Quick Take: Liver Fibrosis and Metabolic Alterations in Adults with Alpha1 Antitrypsin Deficiency Caused by the Pi*ZZ Mutation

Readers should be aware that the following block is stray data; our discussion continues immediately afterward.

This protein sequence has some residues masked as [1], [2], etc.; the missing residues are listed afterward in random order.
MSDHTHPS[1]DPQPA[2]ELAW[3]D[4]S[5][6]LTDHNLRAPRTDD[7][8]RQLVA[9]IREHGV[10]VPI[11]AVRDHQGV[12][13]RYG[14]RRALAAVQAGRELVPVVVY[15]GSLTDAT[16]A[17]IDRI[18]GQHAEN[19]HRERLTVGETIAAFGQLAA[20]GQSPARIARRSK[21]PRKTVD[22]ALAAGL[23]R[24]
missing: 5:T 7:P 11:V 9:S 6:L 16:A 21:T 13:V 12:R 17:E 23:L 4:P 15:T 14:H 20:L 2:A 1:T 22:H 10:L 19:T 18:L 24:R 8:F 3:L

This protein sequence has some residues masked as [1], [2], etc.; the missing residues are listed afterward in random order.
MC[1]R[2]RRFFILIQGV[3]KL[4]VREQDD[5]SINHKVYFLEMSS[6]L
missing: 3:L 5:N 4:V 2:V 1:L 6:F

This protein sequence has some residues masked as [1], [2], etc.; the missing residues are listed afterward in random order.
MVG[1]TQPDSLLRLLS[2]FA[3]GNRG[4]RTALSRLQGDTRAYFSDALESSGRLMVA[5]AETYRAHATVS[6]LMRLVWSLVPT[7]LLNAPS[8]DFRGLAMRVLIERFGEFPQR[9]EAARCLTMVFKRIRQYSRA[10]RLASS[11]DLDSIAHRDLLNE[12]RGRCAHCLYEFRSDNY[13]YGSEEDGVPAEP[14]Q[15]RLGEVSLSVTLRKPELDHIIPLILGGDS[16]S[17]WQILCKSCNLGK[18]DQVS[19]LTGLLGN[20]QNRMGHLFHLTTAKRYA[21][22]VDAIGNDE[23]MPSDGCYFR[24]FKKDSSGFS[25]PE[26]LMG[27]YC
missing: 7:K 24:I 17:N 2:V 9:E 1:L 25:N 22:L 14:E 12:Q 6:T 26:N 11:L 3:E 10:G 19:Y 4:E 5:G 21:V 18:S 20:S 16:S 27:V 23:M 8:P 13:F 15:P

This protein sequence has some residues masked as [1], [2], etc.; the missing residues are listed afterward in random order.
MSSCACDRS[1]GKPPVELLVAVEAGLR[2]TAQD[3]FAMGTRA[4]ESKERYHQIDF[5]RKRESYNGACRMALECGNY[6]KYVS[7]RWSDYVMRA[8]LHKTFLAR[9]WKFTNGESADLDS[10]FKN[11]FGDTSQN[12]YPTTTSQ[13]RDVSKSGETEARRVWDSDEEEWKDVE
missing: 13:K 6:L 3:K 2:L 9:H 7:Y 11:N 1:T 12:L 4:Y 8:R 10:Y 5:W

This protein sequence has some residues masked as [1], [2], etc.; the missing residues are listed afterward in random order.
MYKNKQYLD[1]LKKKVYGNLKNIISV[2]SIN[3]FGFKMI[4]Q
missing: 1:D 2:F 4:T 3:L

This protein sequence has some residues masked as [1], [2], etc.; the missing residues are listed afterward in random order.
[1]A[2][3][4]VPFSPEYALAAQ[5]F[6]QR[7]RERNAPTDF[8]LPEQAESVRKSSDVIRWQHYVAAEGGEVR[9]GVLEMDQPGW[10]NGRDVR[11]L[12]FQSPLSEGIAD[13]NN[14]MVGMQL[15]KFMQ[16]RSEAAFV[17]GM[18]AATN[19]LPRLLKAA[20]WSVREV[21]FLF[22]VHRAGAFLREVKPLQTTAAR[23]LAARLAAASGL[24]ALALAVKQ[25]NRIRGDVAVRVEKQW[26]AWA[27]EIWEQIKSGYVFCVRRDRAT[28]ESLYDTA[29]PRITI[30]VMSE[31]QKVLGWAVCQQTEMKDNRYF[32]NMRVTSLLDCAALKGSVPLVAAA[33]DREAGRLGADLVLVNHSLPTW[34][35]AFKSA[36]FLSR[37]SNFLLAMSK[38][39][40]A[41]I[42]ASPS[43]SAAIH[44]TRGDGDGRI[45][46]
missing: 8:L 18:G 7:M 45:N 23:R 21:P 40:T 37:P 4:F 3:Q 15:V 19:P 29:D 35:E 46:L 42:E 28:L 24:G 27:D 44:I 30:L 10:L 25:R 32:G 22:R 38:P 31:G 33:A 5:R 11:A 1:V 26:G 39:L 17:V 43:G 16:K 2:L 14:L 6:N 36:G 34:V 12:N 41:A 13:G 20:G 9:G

Alpha-1 antitrypsin (AAT) is a major protease inhibitor responsible for the inhibition of neutrophil elastase and proteinase 3. Alpha-1 antitrypsin deficiency (AATD) is a genetic disease that can lead to accelerated destruction of lung parenchyma and accumulation of AAT in hepatocytes. Severe AATD is caused mainly by the homozygous Pi*Z (Glu342Lys) mutation. While lung disease has been well-described in Pi*Z homozygotes (Pi*ZZ carriers), liver disease remains poorly characterized in these patients. In this cohort study, 554 Pi*ZZ carriers (403 in an exploratory cohort, and 151 in a confirmatory cohort) and 234 adults without the Pi*Z mutation (non-carriers), all without previously known liver disease, were studied to assess liver disease burden. Researchers found that the mean alanine aminotransferase (ALT), aspartate aminotransferase (AST) and gamma-glutamyl transferase (GGT) activities were higher in Pi*ZZ carriers than non-carriers (80% vs. 66% of the upper limit of normal (ULN), 74% vs. 62% of ULN, and 100% vs. 58% of ULN, respectively, p<0.001 for all). Furthermore, transient elastography revealed that the average liver stiffness measurements were higher in Pi*ZZ carriers than in non-carriers (6.7±5.8 versus 4.6±1.7 kPa respectively, p<0.001). Additional tests for liver fibrosis corroborated this result, overall suggesting that 20 to 36% of Pi*ZZ carriers had significant liver fibrosis, and that advanced liver fibrosis was 9 to 20 times more likely in Pi*ZZ carriers as compared to non-carriers. Male sex, age over 50 years, increased levels of ALT, AST, or GGT, and low numbers of platelets were associated with higher liver fibrosis burden, but there was no correlation between the severity of lung and liver involvement. Pi*ZZ carriers had a higher burden of liver steatosis than non-carriers as revealed by controlled attenuation parameter measurements (267±57 versus 246±56 dB/m respectively, p<0.001). Carriers of Pi*ZZ also had lower serum concentrations of triglyceride, low, and very low-density lipoprotein cholesterol than non-carriers. Similarly, Pi*Z-overexpressing mice showed more liver steatosis and less expression of apolipoproteins A4 and C2 than their non-transgenic littermates, consistent with impaired hepatic secretion of lipid. A limitation of this study was the lack of invasive methods to measure liver fibrosis. Overall, this study represents the largest systematic phenotypic evaluation of liver disease in Pi*ZZ carriers to date, and underlines the importance of regular assessment of liver enzymes and liver fibrosis in Pi*ZZ carriers.

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